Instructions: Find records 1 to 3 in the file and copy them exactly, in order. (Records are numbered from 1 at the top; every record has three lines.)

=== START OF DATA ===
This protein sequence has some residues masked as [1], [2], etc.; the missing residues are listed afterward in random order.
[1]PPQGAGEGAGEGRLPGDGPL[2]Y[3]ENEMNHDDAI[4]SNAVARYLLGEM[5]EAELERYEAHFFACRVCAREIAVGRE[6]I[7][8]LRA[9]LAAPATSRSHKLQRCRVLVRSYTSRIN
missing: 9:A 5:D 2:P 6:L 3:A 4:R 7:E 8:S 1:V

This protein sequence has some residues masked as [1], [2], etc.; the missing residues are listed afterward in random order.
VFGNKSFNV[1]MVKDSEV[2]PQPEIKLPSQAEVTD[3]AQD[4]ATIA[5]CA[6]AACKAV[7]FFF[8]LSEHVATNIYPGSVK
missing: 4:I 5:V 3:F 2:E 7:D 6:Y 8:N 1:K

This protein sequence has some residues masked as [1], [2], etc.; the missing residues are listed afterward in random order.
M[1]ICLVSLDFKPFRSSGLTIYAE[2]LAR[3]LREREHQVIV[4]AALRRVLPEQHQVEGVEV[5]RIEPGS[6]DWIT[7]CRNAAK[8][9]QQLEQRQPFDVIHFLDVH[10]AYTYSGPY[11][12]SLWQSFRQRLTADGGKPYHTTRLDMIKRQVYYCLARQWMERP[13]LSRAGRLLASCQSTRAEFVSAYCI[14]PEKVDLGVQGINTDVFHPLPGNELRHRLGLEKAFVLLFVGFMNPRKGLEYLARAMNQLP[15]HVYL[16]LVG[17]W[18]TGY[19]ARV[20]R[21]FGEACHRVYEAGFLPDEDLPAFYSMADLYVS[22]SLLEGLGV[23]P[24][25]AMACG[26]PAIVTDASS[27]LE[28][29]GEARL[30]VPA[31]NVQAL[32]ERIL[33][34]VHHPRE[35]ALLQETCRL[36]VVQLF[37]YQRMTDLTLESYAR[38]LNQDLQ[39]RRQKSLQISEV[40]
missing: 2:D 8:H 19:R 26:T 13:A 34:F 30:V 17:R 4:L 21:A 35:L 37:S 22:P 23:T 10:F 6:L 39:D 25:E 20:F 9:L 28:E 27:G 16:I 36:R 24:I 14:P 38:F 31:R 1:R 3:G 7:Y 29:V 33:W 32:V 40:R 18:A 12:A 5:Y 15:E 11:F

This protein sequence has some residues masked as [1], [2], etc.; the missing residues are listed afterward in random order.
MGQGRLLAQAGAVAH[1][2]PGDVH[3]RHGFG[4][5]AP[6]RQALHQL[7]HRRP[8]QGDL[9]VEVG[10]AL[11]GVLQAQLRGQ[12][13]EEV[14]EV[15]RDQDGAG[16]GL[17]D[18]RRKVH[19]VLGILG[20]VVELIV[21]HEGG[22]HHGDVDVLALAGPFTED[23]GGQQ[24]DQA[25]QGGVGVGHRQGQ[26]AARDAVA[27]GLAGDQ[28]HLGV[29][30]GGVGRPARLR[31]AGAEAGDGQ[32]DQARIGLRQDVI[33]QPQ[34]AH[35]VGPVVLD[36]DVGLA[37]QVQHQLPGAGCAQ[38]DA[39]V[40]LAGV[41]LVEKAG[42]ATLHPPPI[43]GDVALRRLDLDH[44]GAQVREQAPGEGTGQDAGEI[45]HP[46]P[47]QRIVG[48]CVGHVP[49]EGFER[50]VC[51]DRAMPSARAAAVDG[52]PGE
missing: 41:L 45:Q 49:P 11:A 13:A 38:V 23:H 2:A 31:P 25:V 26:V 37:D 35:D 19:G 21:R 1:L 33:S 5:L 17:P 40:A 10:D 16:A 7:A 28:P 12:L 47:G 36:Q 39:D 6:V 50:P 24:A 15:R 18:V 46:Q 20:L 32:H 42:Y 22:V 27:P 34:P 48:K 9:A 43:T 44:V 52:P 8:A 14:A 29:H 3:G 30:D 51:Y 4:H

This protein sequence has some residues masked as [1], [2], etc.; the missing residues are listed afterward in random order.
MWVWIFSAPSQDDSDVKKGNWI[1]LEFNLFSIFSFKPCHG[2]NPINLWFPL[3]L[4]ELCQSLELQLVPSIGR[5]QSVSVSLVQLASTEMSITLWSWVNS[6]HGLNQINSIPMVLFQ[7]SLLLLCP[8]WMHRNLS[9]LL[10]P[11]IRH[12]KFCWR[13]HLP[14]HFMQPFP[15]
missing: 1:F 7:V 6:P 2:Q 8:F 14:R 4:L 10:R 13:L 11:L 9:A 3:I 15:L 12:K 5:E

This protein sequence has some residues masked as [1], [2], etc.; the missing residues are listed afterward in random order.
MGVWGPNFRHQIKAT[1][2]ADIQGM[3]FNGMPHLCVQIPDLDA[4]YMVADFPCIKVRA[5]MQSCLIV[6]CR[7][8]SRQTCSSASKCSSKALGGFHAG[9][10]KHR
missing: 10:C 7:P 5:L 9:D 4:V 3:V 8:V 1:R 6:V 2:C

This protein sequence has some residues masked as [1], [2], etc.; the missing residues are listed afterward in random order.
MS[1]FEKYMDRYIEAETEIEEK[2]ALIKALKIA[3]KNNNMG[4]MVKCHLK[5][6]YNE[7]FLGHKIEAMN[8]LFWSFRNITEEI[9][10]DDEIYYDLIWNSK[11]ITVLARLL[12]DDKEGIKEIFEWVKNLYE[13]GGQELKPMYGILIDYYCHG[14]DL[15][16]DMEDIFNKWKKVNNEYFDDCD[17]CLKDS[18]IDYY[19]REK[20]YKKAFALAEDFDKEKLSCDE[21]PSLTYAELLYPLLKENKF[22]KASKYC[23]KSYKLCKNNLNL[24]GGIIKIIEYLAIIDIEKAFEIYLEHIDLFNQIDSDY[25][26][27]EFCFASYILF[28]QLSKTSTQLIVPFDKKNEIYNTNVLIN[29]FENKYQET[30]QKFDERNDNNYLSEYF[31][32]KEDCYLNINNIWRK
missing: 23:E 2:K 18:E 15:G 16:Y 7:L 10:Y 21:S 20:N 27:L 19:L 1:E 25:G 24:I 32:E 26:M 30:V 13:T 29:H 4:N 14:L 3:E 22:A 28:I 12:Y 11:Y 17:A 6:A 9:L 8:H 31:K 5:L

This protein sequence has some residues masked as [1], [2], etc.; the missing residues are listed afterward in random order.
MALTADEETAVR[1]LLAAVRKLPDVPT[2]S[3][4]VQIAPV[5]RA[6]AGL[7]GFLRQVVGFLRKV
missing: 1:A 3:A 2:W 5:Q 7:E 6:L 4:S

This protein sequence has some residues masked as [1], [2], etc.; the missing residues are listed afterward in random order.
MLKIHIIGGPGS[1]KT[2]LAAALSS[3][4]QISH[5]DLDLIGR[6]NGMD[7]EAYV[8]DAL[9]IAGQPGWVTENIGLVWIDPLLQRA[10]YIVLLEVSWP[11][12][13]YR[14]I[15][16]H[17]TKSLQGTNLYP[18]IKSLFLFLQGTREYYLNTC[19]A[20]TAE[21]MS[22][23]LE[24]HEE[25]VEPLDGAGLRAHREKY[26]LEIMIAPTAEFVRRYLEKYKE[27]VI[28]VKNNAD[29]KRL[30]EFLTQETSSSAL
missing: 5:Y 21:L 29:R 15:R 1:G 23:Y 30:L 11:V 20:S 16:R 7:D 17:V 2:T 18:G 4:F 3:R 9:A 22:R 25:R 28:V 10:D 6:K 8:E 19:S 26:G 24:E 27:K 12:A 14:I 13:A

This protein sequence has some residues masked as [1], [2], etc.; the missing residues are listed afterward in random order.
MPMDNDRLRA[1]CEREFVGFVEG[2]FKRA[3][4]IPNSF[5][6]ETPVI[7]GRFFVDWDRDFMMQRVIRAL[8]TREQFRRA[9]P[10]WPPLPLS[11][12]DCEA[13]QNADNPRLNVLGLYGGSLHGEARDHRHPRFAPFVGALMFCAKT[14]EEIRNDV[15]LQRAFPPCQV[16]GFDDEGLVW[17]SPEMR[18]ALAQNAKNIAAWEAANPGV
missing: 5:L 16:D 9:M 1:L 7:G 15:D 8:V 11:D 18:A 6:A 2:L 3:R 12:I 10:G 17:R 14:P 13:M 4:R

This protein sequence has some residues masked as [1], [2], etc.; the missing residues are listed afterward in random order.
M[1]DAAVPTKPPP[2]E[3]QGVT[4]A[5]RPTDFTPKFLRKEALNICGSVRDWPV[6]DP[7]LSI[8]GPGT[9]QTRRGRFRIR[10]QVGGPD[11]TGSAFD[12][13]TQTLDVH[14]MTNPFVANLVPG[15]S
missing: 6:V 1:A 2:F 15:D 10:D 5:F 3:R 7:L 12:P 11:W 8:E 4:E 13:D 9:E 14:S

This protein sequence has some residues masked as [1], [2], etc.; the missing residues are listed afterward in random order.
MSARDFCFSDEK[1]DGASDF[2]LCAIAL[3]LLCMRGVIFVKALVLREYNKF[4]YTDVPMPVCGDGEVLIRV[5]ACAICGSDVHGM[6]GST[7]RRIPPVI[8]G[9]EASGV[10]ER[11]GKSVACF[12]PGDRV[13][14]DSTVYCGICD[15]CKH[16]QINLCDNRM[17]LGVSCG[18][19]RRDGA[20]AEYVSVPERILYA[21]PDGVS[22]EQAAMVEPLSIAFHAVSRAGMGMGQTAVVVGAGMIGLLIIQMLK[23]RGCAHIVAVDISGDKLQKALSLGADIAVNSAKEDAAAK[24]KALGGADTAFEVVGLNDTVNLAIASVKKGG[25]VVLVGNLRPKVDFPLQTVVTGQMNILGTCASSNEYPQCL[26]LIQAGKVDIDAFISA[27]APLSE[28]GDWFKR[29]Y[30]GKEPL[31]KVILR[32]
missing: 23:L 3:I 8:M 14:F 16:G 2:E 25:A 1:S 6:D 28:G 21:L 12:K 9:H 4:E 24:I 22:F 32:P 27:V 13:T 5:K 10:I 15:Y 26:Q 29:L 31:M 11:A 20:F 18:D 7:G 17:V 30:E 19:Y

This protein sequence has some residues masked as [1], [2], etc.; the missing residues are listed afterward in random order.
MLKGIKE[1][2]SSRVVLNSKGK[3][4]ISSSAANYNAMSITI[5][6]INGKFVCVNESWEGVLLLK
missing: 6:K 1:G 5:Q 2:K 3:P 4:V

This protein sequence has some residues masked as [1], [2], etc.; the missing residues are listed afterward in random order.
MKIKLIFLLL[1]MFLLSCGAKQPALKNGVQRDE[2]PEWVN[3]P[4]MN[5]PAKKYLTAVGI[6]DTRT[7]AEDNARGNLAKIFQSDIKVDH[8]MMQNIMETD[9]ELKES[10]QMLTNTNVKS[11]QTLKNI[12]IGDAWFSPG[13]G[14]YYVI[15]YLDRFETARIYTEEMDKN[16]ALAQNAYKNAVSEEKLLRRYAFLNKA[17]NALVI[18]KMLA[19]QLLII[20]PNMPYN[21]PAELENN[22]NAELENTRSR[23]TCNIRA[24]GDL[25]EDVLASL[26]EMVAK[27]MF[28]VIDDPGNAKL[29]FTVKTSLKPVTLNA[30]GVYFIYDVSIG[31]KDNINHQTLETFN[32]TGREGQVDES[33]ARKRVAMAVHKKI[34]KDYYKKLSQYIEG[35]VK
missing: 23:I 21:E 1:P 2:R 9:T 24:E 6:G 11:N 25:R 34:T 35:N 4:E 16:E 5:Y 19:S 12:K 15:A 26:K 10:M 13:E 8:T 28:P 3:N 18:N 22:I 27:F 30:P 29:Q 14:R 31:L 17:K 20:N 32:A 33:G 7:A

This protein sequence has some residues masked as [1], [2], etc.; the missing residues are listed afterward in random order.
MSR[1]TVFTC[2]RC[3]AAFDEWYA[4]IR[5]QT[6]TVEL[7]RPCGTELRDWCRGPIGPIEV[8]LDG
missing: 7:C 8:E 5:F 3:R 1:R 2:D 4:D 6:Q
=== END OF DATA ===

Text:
This protein sequence has some residues masked as [1], [2], etc.; the missing residues are listed afterward in random order.
[1]PPQGAGEGAGEGRLPGDGPL[2]Y[3]ENEMNHDDAI[4]SNAVARYLLGEM[5]EAELERYEAHFFACRVCAREIAVGRE[6]I[7][8]LRA[9]LAAPATSRSHKLQRCRVLVRSYTSRIN
missing: 9:A 5:D 2:P 6:L 3:A 4:R 7:E 8:S 1:V

This protein sequence has some residues masked as [1], [2], etc.; the missing residues are listed afterward in random order.
VFGNKSFNV[1]MVKDSEV[2]PQPEIKLPSQAEVTD[3]AQD[4]ATIA[5]CA[6]AACKAV[7]FFF[8]LSEHVATNIYPGSVK
missing: 4:I 5:V 3:F 2:E 7:D 6:Y 8:N 1:K

This protein sequence has some residues masked as [1], [2], etc.; the missing residues are listed afterward in random order.
M[1]ICLVSLDFKPFRSSGLTIYAE[2]LAR[3]LREREHQVIV[4]AALRRVLPEQHQVEGVEV[5]RIEPGS[6]DWIT[7]CRNAAK[8][9]QQLEQRQPFDVIHFLDVH[10]AYTYSGPY[11][12]SLWQSFRQRLTADGGKPYHTTRLDMIKRQVYYCLARQWMERP[13]LSRAGRLLASCQSTRAEFVSAYCI[14]PEKVDLGVQGINTDVFHPLPGNELRHRLGLEKAFVLLFVGFMNPRKGLEYLARAMNQLP[15]HVYL[16]LVG[17]W[18]TGY[19]ARV[20]R[21]FGEACHRVYEAGFLPDEDLPAFYSMADLYVS[22]SLLEGLGV[23]P[24][25]AMACG[26]PAIVTDASS[27]LE[28][29]GEARL[30]VPA[31]NVQAL[32]ERIL[33][34]VHHPRE[35]ALLQETCRL[36]VVQLF[37]YQRMTDLTLESYAR[38]LNQDLQ[39]RRQKSLQISEV[40]
missing: 2:D 8:H 19:R 26:T 13:A 34:F 30:V 17:R 4:L 21:A 35:L 37:S 22:P 23:T 10:F 6:L 39:D 25:E 20:F 9:L 28:E 27:G 16:I 36:R 24:I 14:P 38:F 31:R 1:R 3:G 7:Y 29:V 33:W 32:V 40:R 18:A 12:A 5:Y 15:E 11:F